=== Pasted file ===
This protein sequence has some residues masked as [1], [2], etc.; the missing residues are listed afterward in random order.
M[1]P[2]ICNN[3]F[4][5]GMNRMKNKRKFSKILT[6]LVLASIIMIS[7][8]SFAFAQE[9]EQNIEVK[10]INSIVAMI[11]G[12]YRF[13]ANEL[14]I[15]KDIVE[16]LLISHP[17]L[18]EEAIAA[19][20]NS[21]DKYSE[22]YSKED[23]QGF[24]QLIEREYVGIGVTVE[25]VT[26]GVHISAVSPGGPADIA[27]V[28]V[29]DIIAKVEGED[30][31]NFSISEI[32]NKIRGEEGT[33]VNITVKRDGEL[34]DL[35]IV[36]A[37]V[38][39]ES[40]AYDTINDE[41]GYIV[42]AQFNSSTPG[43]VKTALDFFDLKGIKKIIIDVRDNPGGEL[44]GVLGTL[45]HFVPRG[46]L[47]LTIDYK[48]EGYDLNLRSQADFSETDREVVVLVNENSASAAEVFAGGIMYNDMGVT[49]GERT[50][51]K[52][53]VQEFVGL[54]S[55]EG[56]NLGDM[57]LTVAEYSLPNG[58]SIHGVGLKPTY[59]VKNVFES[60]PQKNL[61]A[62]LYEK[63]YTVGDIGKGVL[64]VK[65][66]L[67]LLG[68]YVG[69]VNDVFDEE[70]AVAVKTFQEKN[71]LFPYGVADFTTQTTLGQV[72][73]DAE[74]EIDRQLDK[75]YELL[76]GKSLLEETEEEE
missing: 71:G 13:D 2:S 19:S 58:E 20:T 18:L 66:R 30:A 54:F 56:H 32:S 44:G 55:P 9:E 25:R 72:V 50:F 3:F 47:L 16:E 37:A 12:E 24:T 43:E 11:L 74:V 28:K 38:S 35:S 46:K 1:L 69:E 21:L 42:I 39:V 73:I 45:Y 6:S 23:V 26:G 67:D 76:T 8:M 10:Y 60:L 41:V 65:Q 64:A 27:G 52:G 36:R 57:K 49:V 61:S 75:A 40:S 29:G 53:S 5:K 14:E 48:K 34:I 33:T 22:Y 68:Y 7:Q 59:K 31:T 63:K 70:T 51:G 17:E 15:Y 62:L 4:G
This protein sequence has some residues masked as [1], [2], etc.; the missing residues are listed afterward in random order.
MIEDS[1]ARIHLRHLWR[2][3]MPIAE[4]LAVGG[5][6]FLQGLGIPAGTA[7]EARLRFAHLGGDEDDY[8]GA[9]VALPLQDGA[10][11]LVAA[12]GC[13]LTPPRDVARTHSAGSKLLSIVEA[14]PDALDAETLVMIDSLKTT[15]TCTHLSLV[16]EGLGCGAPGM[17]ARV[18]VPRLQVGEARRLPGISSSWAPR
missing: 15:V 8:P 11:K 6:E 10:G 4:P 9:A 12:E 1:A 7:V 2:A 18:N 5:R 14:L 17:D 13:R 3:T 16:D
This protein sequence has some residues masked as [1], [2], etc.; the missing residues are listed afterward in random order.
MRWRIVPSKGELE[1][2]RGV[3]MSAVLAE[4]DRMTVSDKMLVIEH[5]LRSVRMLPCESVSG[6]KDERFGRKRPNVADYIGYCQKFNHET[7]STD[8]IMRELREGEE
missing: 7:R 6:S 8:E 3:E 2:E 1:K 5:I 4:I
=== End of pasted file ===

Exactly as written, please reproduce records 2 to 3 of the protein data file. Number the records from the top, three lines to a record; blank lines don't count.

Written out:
This protein sequence has some residues masked as [1], [2], etc.; the missing residues are listed afterward in random order.
MIEDS[1]ARIHLRHLWR[2][3]MPIAE[4]LAVGG[5][6]FLQGLGIPAGTA[7]EARLRFAHLGGDEDDY[8]GA[9]VALPLQDGA[10][11]LVAA[12]GC[13]LTPPRDVARTHSAGSKLLSIVEA[14]PDALDAETLVMIDSLKTT[15]TCTHLSLV[16]EGLGCGAPGM[17]ARV[18]VPRLQVGEARRLPGISSSWAPR
missing: 15:V 8:P 11:K 6:E 10:G 4:P 9:A 12:E 1:A 7:V 2:A 18:N 5:R 14:L 17:D 13:R 3:T 16:D
This protein sequence has some residues masked as [1], [2], etc.; the missing residues are listed afterward in random order.
MRWRIVPSKGELE[1][2]RGV[3]MSAVLAE[4]DRMTVSDKMLVIEH[5]LRSVRMLPCESVSG[6]KDERFGRKRPNVADYIGYCQKFNHET[7]STD[8]IMRELREGEE
missing: 7:R 6:S 8:E 3:E 2:E 1:K 5:I 4:I